This technology, along with nuclear power, nanotech, 3D printing, and CRISPR, is simultaneously thrilling and terrifying. After all, there have already been cases in the news of people being duped by voice clones. In 2019, a company in the U.K. claimed it was tricked by an audio deepfake phone call into wiring money to criminals.

You don’t have to go far to find surprisingly convincing audio fakes, either. YouTube channel Vocal Synthesis features well-known people saying things they never said, like George W. Bush reading “In Da Club” by 50 Cent. It’s spot on.

Elsewhere on YouTube, you can hear a flock of ex-Presidents, including Obama, Clinton, and Reagan, rapping NWA. The music and background sounds help disguise some of the obvious robotic glitchiness, but even in this imperfect state, the potential is obvious.

We experimented with the tools on Resemble AI and Descript and created voice clone. Descript uses a voice-cloning engine that was originally called Lyrebird and was particularly impressive. We were shocked at the quality. Hearing your own voice say things you know you’ve never said is unnerving.

There’s definitely a robotic quality to the speech, but on a casual listen, most people would have no reason to think it was a fake.

The Descript voice cloning script editor.

We had even higher hopes for Resemble AI. It gives you the tools to create a conversation with multiple voices and vary the expressiveness, emotion, and pacing of the dialog. However, we didn’t think the voice model captured the essential qualities of the voice we used. In fact, it was unlikely to fool anyone.

A Resemble AI rep told us “most people are blown away by the results if they do it correctly.” We built a voice model twice with similar results. So, evidently, it’s not always easy to make a voice clone you can use to pull off a digital heist.

Even so, Lyrebird (which is now part of Descript) founder, Kundan Kumar, feels we’ve already passed that threshold.

“For a small percentage of cases, it is already there,” Kumar said. “If I use synthetic audio to change a few words in a speech, it’s already so good that you will have a hard time knowing what changed.”

The Resemble AI voice cloning script editor.

We can also assume this technology will only get better with time. Systems will need less audio to create a model, and faster processors will be able to build the model in real time. Smarter AI will learn how to add more convincing human-like cadence and emphasis on speech without having an example to work from.

Which means we might be creeping closer to the widespread availability of effortless voice cloning.

The Ethics of Pandora’s Box

Most companies working in this space seem poised to handle the technology in a safe, responsible way. Resemble AI, for example, has an entire “Ethics” section on its website, and the following excerpt is encouraging:

“We work with companies through a rigorous process to make sure that the voice they are cloning is usable by them and have the proper consents in place with voice actors.”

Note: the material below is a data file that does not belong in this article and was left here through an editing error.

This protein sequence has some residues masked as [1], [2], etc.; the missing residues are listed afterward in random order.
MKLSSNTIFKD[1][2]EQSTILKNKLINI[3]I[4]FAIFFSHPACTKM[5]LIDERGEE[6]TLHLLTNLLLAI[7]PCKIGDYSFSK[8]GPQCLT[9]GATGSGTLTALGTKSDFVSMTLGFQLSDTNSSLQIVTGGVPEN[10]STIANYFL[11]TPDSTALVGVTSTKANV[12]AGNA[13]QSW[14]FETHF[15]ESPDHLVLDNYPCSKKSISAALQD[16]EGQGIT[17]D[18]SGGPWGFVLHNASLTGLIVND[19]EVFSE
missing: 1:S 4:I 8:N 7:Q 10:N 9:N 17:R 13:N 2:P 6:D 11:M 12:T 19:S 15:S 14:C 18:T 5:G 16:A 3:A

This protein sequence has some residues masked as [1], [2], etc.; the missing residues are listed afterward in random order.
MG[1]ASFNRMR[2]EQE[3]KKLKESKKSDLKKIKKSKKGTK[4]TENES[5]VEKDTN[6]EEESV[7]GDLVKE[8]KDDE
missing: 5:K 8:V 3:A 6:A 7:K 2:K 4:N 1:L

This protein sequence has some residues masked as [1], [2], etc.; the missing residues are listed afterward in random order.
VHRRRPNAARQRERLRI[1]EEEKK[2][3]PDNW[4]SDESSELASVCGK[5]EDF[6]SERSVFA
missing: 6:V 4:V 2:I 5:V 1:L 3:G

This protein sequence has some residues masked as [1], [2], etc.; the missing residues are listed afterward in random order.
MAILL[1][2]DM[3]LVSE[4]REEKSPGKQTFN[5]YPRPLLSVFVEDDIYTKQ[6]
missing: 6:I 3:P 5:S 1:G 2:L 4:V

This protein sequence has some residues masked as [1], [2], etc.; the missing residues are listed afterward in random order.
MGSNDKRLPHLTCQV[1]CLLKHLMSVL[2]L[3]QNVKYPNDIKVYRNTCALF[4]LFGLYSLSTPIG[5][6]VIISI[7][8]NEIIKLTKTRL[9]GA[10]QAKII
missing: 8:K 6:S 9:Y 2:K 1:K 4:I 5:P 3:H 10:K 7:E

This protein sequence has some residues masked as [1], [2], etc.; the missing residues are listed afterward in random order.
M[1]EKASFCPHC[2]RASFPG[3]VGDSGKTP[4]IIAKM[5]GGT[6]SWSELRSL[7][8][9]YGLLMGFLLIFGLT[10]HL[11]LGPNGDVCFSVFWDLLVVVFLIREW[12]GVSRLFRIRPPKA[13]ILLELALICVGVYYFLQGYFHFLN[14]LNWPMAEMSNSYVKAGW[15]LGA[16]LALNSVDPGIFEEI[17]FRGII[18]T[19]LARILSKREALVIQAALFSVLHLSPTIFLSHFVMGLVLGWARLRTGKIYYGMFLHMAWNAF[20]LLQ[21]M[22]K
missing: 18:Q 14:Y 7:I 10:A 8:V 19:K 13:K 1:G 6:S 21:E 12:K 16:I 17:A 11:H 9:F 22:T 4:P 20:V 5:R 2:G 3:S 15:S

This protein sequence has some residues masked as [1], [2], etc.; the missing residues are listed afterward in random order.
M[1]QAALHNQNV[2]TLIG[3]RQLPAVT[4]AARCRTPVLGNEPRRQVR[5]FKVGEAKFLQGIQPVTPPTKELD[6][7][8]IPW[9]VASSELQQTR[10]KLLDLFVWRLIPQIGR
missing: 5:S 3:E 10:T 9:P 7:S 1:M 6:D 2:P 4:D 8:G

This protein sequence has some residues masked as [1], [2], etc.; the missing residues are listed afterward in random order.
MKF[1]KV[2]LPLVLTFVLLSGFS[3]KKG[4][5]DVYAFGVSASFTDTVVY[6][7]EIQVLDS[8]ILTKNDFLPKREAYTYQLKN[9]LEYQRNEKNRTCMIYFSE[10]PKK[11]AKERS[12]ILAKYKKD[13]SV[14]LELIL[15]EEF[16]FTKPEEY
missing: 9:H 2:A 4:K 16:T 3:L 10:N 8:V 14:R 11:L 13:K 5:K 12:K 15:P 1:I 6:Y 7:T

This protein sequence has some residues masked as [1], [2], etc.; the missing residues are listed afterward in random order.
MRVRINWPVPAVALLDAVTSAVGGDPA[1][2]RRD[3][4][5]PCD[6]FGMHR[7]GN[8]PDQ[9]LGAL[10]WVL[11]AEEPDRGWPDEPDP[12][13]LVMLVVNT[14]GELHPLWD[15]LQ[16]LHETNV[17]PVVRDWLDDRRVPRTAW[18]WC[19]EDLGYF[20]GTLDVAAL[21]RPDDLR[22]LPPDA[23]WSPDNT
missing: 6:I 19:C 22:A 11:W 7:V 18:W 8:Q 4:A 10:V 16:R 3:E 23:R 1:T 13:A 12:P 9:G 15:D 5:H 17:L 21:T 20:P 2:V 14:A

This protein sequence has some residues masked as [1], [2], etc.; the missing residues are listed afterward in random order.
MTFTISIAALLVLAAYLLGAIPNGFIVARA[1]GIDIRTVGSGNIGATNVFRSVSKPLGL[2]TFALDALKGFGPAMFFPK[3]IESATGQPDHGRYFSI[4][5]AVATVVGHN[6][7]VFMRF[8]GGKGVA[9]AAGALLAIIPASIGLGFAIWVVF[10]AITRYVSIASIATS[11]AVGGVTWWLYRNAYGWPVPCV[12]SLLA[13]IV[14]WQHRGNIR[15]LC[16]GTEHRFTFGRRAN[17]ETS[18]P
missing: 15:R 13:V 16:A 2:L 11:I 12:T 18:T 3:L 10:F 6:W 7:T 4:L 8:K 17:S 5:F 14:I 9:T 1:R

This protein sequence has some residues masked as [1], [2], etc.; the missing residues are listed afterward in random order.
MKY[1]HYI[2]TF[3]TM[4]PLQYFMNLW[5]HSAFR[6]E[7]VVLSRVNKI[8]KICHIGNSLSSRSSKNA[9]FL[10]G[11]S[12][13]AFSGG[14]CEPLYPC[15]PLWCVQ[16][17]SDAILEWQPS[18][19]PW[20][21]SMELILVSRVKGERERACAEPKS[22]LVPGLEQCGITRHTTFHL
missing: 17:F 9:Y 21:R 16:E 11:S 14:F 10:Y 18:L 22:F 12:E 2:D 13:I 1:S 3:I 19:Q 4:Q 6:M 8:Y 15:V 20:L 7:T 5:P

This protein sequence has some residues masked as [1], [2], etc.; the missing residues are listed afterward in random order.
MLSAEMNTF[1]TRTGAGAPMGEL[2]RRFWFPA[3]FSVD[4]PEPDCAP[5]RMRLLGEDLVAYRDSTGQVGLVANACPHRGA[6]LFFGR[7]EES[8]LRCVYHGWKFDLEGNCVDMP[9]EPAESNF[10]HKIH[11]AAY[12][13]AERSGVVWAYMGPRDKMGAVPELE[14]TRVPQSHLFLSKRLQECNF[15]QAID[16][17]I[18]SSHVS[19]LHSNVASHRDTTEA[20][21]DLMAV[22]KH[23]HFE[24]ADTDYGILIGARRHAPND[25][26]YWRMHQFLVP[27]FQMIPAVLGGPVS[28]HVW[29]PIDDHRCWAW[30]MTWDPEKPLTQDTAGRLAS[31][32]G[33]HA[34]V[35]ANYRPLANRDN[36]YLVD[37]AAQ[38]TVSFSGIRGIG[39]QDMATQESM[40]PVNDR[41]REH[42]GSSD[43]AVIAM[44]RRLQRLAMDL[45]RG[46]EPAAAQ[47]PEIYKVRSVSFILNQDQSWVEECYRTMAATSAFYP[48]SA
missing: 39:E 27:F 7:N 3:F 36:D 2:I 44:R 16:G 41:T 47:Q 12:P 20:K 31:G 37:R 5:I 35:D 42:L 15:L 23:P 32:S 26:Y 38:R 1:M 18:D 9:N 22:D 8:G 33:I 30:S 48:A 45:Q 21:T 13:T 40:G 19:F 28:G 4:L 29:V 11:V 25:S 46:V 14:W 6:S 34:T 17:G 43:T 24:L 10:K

The "Ethical Statement" page on the Resemble AI website.

Likewise, Kumar said Lyrebird was concerned about misuse from the start. That’s why now, as a part of Descript, it only allows people to clone their own voice. In fact, both Resemble and Descript require that people record their samples live to prevent nonconsensual voice-cloning.

It’s heartening that the major commercial players have imposed some ethical guidelines. However, it’s important to remember these companies aren’t gatekeepers of this technology. There are a number of open-source tools already in the wild, for which there are no rules. According to Henry Ajder, head of threat intelligence at Deeptrace, you also don’t need advanced coding knowledge to misuse it.

“A lot of the progress in the space has come through collaborative work in places like GitHub, using open-source implementations of previously published academic papers,” Ajder said. “It can be used by anyone who’s got moderate proficiency in coding.”

Security Pros Have Seen All This Before

Criminals have tried to steal money by phone long before voice cloning was possible, and security experts have always been on call to detect and prevent it. Security company Pindrop tries to stop bank fraud by verifying if a caller is who he or she claims to be from the audio. In 2019 alone, Pindrop claims to have analyzed 1.2 billion voice interactions and prevented about $470 million in fraud attempts.

Before voice cloning, fraudsters tried a number of other techniques. The simplest was just calling from elsewhere with personal info about the mark.

“Our acoustic signature allows us to determine that a call is actually coming from a Skype phone in Nigeria because of the sound characteristics,” said Pindrop CEO, Vijay Balasubramaniyan. “Then, we can compare that knowing the customer uses an AT&T phone in Atlanta.”

Some criminals have also made careers out of using background sounds to throw off banking reps.

“There’s a fraudster we called Chicken Man who always had roosters going in the background,” said Balasubramaniyan. “And there is one lady who used a baby crying in the background to essentially convince the call center agents, that ‘hey, I am going through a tough time’ to get sympathy.”

And then there are the male criminals who go after women’s bank accounts.

“They use technology to increase the frequency of their voice, to sound more feminine,” Balasubramaniyan explained. These can be successful, but “occasionally, the software messes up and they sound like Alvin and the Chipmunks.”